Graffeo was founded in North Beach in 1935. One of North America’s oldest artisan coffee roasters, they remain family owned to this day with the same recipe and process that has been tried and tested over the years. With just two roasts, one bean blend and one decaf option, they’ve been able to perfect the roast, the flavor and the entire process to create one of the city’s finest cups of coffee.
Martha & Bros. got its start in Noe Valley in 1987 and has been perfecting the roasting and brewing process ever since. At all four San Francisco café locations, you’ll find free WiFi, friendly service and coffee experts ready to answer all your questions and ensure you take home the best flavor for your palate.
Photo courtesy of Mazarine Coffee / Nicholas V. Ruiz Photography | Boor Bridges Architecture
Inspired by the Bibliothèque Mazarine, a public library in Paris, the owners at Mazarine want their shop to be a place where you can appreciate the best coffees collected from all over the world, where you can have engaging conversations with friends and colleagues and where you can accomplish your own great works.
In December, Mazarine Coffee turned two years old and over the last two years, we think they’ve accomplished just that. They’ve been collecting the best coffees from all over the world and brewing them to perfection in their quaint, SF café and we can’t wait to see what they do next.
Réveille is more than a place to get great coffee; it’s a complete and fun café experience. And, in addition to four San Francisco shops, they still operate the original Réveille Coffee Co. truck — most often on Pacific Street between Sansome and Battery. There, you can get all of the artful espresso drinks SF has come to love and you can get a mini café experience with outdoor seating and fresh pastries.
Photos courtesy of Ritual Coffee Roasters and Bishnu Pokhrel
At Ritual, everyone embraces the craft coffee movement — from the farmers to the roasters to the baristas to the customers. Since 2005, they’ve been carefully following and controlling the whole process and brewing your cup however you like it, whether that’s French Press or Hario V60 pour over. Visit one of four coffee shops or their location in Napa!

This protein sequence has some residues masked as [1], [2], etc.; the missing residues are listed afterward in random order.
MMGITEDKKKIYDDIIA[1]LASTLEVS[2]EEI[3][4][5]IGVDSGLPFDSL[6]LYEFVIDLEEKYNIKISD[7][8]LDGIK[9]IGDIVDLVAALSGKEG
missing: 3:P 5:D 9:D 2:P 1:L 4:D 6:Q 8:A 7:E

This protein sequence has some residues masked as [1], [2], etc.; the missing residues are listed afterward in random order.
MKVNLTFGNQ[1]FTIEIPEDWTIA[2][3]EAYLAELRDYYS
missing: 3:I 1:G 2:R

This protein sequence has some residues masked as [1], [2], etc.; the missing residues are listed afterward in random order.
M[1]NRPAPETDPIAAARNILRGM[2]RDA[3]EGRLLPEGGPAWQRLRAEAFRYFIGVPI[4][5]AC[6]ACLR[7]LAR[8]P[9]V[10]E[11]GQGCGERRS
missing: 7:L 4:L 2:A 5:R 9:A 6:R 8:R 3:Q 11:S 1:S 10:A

Like San Francisco, Saint Frank is named after Saint Francis. They take inspiration from his belief that the ordinary and mundane are beautiful and seek to show that an everyday cup of coffee is much more than just that.
Owner Kevin Bohlin’s passion for coffee started when he was working at Ritual Roasters and blossomed on his first origin trip in Honduras. Since 2013, he and Saint Frank Coffee have been making similar trips to farmers and producers all over the world to ensure quality and build relationships.
Photo courtesy of Sightglass Coffee / Michael O’Neal
Sightglass has a café in SoMa, the Mission District and one coming soon in Divisadero. You can also get a cup at the SF Farmer’s Market on Tuesdays and Saturdays and inside SFMOMA while you’re perusing modern art. Each location offers Sightglass’ top quality blends brewed any way you want — from Chemex to the Hario V60 Dripper.
At Snowbird, coffee is inspired by the friends, family and neighbors that make it happen. In their cozy shop, you’ll find small batch roasts of their own as well as distinct blends they’ve chosen from around the world. Stop in to say hello and become a part of the family.
Spike’s takes pride in being, what they call, a fiercely independent coffee shop. You won’t find TVs or WiFi because Spike’s is a place for community and conversation. Bring your friends and family and spend some time catching up, without distractions and share a cup of SF’s best. Come back each month to see the new art show on display!
Trouble Coffee Co is one of the funkiest spots in SF — and that’s saying something. You’ll find in-house roasted coffees, coconut confections and delicious cinnamon toast. We suggest ordering a “Build Your Own Damn House,” which is a combination of French roast coffee, a young coconut, and a thick slice of cinnamon toast.
Where do you stay caffeinated in San Francisco?
If we missed your favorite coffee shop or local roaster, let us know!